Chocó rainforest, habitat of the Phantasmal Fringe-limbed Frog. Photo by Lucas Bustamante.

Sometimes, however, reality can be as weird as fiction. In the Star Wars franchise, “Jabba the Hutt” is the biggest, meanest crime lord in the galaxy, and is known for speaking a language that almost no-one understands. Similarly, the Phantasmal Fringe-limbed Frog is the biggest canopy-dwelling amphibian predator in the Chocó rainforest and its vocalizations have never been heard, although some field biologists have heard loud eerie screams that could belong to this species.

Citlalli Morelos, director at Tesoro Escondido Reserve, part of Fundación Jocotoco, tells the story of another instance in which this extremely rare species appeared on the radar. “In 2016, an adult Ecnomiohyla phantasmagoria mysteriously fell from the rainforest canopy at the Tesoro Escondido Reserve during an expedition led by herpetologist Diego Almeida of PUCE. This finding took place in an area of old-growth pristine rainforest, which confirms that the species depends on unspoiled ecosystems.”

Finding four individuals of Ecnomiohyla phantasmagoria after seven decades tells us that there still are some oases of untouched forests in the critically endangered Chocó. This finding stands out among other recent rediscoveries of frogs and toads in that “Jabba the frog” rules exclusively in the canopy of completely pristine forests, so there is still primeval nature to fight for in the Chocó. This is a real hope for biologists and conservationists who are trying to preserve one of the the most threatened rainforest ecosystems on Earth.

Image of a Phantasmal Fringe-limbed Frog coming out of a tree hole

This is the first adult individual of the Phantasmal Fringe-limbed Frog (Ecnomiohyla phantasmagoria) collected since 1943. It was found in 2017 by Jose Vieira and Frank Pichardo in Bilsa Biological Reserve.

Certainly, more expeditions are needed to discover the habits and population status of this mysterious Jabba frog. “We need true adventurers like Jose who are willing to climb trees at night.” says Martin Schaefer, CEO of Fundación Jocotoco. “Explorers create the knowledge needed for our foundation to gather funds for conservation and use them in an effective way.”

Portrait of Jose focusing his headlamp's light on a sampled frog

Biologist Jose Vieira spends the majority of his life exploring remote areas in search for rare amphibians and reptiles. Photo by Lucas Bustamante.

Michaël Moens, Director of Conservation at Jocotoco says that “the discovery of the frog raises awareness about the importance of the Chocó rainforest in terms of its biodiversity and endemism, and it inspires us to gather more funds to protect the few remaining patches left of this unique ecosystem.”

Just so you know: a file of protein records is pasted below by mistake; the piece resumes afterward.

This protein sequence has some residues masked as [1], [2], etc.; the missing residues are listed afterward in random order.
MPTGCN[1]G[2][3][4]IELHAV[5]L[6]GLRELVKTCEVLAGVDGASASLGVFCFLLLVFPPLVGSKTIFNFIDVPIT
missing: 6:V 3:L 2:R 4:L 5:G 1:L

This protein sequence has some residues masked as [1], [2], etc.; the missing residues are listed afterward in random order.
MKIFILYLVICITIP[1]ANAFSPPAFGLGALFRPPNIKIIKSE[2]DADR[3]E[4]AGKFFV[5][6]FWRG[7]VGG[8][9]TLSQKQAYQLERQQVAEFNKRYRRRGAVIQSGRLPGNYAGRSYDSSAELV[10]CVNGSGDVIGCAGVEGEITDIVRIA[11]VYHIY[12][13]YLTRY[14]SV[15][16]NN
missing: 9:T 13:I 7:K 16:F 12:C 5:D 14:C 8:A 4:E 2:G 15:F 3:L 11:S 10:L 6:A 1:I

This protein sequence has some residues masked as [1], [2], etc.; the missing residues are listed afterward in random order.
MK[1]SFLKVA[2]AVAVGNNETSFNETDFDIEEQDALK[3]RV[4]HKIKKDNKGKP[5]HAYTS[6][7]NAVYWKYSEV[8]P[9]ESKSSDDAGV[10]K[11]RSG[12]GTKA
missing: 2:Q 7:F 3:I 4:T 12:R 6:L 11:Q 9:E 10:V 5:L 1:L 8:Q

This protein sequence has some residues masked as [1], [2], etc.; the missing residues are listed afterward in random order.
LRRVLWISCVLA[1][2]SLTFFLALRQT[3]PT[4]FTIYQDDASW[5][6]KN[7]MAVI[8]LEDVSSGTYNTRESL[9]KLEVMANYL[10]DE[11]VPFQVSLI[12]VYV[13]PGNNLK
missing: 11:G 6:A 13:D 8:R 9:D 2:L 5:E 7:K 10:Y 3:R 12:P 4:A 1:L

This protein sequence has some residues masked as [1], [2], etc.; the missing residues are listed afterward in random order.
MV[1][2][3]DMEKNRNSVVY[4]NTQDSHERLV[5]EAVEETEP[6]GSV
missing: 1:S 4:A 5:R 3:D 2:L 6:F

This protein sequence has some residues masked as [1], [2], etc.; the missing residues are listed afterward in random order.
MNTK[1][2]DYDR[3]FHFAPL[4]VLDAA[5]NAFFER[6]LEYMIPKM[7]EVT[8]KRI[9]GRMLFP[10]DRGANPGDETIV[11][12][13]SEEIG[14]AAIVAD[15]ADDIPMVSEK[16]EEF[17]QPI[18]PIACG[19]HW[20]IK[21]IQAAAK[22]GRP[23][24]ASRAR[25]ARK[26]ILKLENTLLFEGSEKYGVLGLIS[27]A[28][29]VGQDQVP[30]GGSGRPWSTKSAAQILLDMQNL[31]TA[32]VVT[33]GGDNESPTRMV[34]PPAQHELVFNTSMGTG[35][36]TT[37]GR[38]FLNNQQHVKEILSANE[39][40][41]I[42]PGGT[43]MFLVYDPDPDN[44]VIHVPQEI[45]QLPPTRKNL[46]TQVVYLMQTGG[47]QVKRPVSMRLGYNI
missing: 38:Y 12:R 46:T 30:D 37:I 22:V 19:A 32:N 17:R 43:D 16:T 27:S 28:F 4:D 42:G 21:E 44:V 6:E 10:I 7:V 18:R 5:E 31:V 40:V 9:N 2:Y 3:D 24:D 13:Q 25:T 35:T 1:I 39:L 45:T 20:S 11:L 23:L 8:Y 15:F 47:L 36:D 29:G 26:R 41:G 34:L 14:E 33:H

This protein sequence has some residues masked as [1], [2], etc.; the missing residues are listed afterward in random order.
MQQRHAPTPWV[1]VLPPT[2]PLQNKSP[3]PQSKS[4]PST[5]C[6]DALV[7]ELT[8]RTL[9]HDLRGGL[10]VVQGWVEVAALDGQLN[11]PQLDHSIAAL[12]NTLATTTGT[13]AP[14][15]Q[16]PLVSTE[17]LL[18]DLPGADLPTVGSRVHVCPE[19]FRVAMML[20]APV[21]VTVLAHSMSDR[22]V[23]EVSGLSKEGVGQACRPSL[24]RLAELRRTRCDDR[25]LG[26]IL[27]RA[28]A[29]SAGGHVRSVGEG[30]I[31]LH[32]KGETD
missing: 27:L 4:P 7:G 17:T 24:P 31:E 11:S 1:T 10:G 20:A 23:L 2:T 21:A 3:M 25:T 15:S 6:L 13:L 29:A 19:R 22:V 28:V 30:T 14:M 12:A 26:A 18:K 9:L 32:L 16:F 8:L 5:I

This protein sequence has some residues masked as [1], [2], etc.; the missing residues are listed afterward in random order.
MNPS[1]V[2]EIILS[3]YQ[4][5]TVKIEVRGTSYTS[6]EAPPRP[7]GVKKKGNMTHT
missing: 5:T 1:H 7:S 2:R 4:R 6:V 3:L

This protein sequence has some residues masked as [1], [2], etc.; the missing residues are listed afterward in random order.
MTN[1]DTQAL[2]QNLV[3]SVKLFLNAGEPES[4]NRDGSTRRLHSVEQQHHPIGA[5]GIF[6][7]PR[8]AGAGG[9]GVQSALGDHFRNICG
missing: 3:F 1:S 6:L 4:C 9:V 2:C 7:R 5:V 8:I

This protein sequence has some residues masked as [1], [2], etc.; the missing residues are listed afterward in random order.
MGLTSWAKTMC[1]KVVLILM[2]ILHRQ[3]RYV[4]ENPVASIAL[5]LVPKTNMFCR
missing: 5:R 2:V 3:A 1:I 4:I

Jorge Rosero, CEO of Constructora Rosero, the construction company that funded the creation of the Vida-ROSERO conservation area, where the frog was found, explains that this type of discovery made him realize the importance of protecting life, giving back to nature, and simply appreciating its amazing forms and colors. Constructora Rosero is the first Ecuadorian business that seeks to become carbon-neutral by supporting the protection of the Chocó rainforest and is seeking to inspire other companies to do the same. Thanks to their financial support, Fundación Jocotoco was able to save key habitat for the stunning Phantasmal Fringe-limbed Frog.

The finding of Jabba the frog reminds us one more time that we need to focus the eyes of science and conservation in the canopy. Our knowledge of the canopy is as scarce as that about the life in the deepest oceans. Sadly, the canopy is the first to disappear when a rainforest starts to be destroyed.

Image of a Phantasmal Fringe-limbed Frog hanging out in the canopy

The Phantasmal Fringe-limbed Frog (Ecnomiohyla phantasmagoria) lives in the canopy of the Chocó rainforest. Photo by Jose Vieira.

Jabba may be immortalized as a character in the Star Wars saga, but his amphibian counterpart is in real danger of disappearing forever. Every day, 55 hectares (equivalent to 110 soccer fields) of rainforest are destroyed, and overall, more than 80% of the Ecuadorian Chocó has already been lost. If we do not act now, soon, there simply will be no trees for Jabba the frog to live.

Image of deforestation taking place in the Chocó rainforest

Every day, an area of Chocó rainforest equivalent to 110 soccer fields is destroyed. Photo by Lucas Bustamante.

Image of deforestation taking place in the Chocó rainforest

Forest destruction caused by encroaching human activities such as cattle ranching and the creation of African palm oil fields are the main threats to the long-term survival of the Phantasmal Fringe-limbed Frog. Photo by Lucas Bustamante.

By donating to protect the Chocó rainforest, where each dollar you give is matched by Jocotoco, you can help keep the Phantasmal Fringe-limbed Frog alive, as well as many hundreds of critically endangered species that have found their last refuge in the only large remaining Chocó rainforest in Ecuador.